By on November 7, 2013

2014 BMW i8

When Toyota teamed with General Motors, they gave us the Vibe/Matrix twins. With Subaru, a trio of rear-driven sports cars with boxer power up front. So, what will Toyota deliver in its partnership with BMW? How about the ultimate hybrid supercar based off the bones of the Lexus LFA, for starters.

In an effort to join the ranks of Ferrari, Porsche, McLaren and even Mercedes-AMG in the eco-friendly supercar sweepstakes, Toyota will jointly develop a halo car with BMW that aims to take the ideas behind the LFA, swap its V10 for a hybrid powertrain, and package the deal for around $300,000.

For Toyota, that means teaching the Germans how to weave carbon fiber and offering its expertise in chassis craftsmanship, as well as its research in high-performance hybrid technology. On the other side, BMW offers mass production capabilities to make as many plastic and carbon fiber baskets as desired, as well as an array of engines that offer the same amount of power as the LFA’s V10, but with less cylinders, a smaller size, fewer emissions, and better mileage, such as the M5’s 4.4-liter 552-horsepower turbo V8.

No matter what happens, Toyota is wasting little time getting started (it took a decade to bring the LFA from the light table to the showroom); the word on the street is that a BMW i8 is residing in the automaker’s testing grounds near Mt. Fuji, undergoing stress tests in regards to its carbon fiber frame and emissions trials on the plug-in hybrid’s engine.

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7 Comments on “Toyota Teams With BMW to Deliver Ultimate Hybrid Supercar...”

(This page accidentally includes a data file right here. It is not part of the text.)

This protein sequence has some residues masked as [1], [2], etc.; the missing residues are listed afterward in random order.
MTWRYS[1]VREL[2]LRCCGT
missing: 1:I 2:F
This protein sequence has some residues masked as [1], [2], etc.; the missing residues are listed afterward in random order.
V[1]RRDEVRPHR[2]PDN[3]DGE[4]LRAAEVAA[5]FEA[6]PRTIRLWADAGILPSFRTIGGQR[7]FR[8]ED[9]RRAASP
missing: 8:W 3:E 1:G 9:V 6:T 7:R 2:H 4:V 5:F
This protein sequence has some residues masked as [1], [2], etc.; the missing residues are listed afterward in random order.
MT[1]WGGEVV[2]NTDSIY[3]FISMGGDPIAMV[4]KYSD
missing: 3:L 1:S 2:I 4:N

• avatar

    The regulations and speed limits continue to make “supercars” impractical as daily drivers.

    If I ever felt the need to go “alternative energy” or “green”, I’d buy a performance Model S.

    Thing is there’s no such thing as “alternative energy” or “green”. All useable energy on the Earth comes from the sun and is stored in plants or photosynthetic organisms. Nuclear power requires extensive amounts of fossil fuel to mine, is not practical for powering vehicles and the waste requires considerably more energy to store and secure from the terrorists.

    • 0 avatar
      Kyree S. Williams

      A lot of that is true. However, there may be performance advantages to hybrid supercars, especially if they can get the batteries to weigh less. We’ve seen the Porsche 918—which costs WAAAAY too much—and the upcoming NSX. There’s also talk of the next GT-R sporting a hybrid powertrain. And I wouldn’t be surprised if the Audi R8, or some other Audi, went that direction in the future. Meanwhile you can still get your analog, petrol-only supercars with brands like Corvette, Aston Martin and Ferrari (the last of which has adamantly insisted it has no plans for electric or hybrid vehicles)…

  • avatar

    Now look at that styling there, it rocks. First time I’ve said that about any BMW’s styling since pre-2002.

    Now, 300k is getting beyond what a BMW badge with Toyota engineering will support. You’re past Bentley territory. Uh oh.

  • avatar

    I would expect TTAC staff to be more critical when reposting others’ stories. A lot of stories about Toy/Lex seem to originate in Australia, and their pricing structure is way different from ours, not just because of the exchange rate. $300,000 estimates from Aus are meaningless. This could be LFA v 2.0 or a 911 competitor. Using these Aus estimates will give no clarity on this.

  • avatar

    I see absolutely no benefit in this to Toyota. THey made the LFA by themselves and can make an awesome sports car if they want. BMW’s reliability and involvement will only hurt their brand.

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